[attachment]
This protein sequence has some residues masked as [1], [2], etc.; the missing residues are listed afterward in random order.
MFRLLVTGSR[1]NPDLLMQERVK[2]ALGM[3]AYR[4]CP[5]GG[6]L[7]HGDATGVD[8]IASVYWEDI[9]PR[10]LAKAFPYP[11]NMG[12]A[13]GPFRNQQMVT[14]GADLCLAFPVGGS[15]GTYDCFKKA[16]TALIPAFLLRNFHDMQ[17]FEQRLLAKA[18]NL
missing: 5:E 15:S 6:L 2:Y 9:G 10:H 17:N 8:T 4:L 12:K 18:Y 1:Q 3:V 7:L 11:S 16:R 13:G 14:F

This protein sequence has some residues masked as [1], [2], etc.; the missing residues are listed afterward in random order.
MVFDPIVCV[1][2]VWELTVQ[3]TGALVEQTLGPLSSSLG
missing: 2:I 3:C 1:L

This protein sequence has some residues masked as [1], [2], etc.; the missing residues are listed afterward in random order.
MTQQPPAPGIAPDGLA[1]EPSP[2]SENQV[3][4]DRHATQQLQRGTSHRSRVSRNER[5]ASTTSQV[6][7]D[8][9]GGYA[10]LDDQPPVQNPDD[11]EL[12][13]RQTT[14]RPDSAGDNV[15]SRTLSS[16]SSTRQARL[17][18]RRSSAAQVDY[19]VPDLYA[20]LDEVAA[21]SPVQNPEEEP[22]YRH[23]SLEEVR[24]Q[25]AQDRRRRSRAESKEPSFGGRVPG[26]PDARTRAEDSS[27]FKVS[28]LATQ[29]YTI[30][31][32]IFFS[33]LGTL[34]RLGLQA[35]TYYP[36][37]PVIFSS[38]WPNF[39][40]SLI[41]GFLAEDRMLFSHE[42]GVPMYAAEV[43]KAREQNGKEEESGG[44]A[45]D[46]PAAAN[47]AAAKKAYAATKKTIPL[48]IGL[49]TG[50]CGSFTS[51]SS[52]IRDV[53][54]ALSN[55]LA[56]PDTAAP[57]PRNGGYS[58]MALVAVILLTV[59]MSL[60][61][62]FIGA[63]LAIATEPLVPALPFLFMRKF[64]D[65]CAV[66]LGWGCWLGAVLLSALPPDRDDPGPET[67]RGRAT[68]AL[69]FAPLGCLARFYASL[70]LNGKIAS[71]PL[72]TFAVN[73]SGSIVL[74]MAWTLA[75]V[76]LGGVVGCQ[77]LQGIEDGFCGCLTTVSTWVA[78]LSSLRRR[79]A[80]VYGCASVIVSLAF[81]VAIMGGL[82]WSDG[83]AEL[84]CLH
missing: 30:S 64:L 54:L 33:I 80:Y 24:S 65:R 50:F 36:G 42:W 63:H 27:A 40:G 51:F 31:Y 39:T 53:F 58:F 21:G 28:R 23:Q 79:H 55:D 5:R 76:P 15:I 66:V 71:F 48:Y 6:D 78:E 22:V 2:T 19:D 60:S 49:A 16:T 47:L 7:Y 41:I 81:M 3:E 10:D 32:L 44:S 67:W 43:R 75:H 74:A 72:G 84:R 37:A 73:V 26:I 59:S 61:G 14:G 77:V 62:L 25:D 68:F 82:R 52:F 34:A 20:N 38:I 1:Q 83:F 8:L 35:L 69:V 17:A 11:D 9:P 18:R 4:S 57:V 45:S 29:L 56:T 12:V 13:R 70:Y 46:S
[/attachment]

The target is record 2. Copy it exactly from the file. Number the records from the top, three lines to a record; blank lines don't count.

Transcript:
This protein sequence has some residues masked as [1], [2], etc.; the missing residues are listed afterward in random order.
MVFDPIVCV[1][2]VWELTVQ[3]TGALVEQTLGPLSSSLG
missing: 2:I 3:C 1:L